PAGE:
|This is a surprise: Baby Boomers and older Americans are better prepared for the switch over to digital television than younger people.
Paul Briand, Baby Boomers better prepared for TV switch
Nielsen said it measured the preparedness for the upcoming transition to all-digital broadcasting and how many households would be unable to receive any television programming at all if the transition occurred on Jan. 22, the day of the survey’s posting.
It said 4.0 percent of Americans 55 and older were unready for the transition, while 8.8 percent of Americans 35 and younger were not prepared.
According to Nielsen, a total of 6.5 Americans (5.7 percent) aren’t ready for the switch to digital television, which is scheduled for Feb. 17.
For the life of me, I don’t understand why our Senate voted to delay the switch to digital TV.
|Today, video and audio on the web are dominated by proprietary technologies, most frequently patent-encumbered codecs wrapped into closed-source player widgets. Wikimedia and Mozilla want to help to build a web where video and audio are first class citizens: easy to use and manipulate by anyone, without compulsory royalty schemes or other barriers to participation.|
Mozilla and Wikimedia share a strong commitment to open standards. Version 3.1 of the Mozilla Firefox web browser will include built-in support to play audio and video in the open source Ogg Vorbis and Ogg Theora formats. All audio and video in Wikipedia is stored in these formats.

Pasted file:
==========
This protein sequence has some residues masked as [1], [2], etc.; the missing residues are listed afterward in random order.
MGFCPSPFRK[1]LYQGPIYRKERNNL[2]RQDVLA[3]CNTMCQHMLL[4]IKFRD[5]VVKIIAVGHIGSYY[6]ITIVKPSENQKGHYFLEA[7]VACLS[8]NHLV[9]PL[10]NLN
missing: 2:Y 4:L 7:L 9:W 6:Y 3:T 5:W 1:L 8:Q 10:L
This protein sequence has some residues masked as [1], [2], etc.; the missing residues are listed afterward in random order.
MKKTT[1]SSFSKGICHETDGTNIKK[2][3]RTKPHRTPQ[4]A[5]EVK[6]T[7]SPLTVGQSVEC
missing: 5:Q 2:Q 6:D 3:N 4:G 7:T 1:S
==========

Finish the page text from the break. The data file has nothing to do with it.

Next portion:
This is interesting. Mozilla gave $100,000 to the Wikimedia Foundation to “help coordinate improvements to the development of Ogg Theora and related open video technologies.” That’s not a lot of money, but it’s generating a lot of buzz because it’s a step towards open video standards. Christopher Blizzard (Mozilla) does a nice job explaining how a better Ogg would potentially open up the market for streaming video and knock both Adobe (Flash) and Microsoft (Silverlight) off their proprietary thrones.
Ogg isn’t a file format — it’s a container format. What’s that? Well, when you order something from Amazon, it’s put in a box and the UPS guy delivers the box to your house. On the Web, when you order a streaming video, think of Ogg as the virtual box that’s used to deliver the video to your computer. Wikipedia has a handy chart that compares container formats.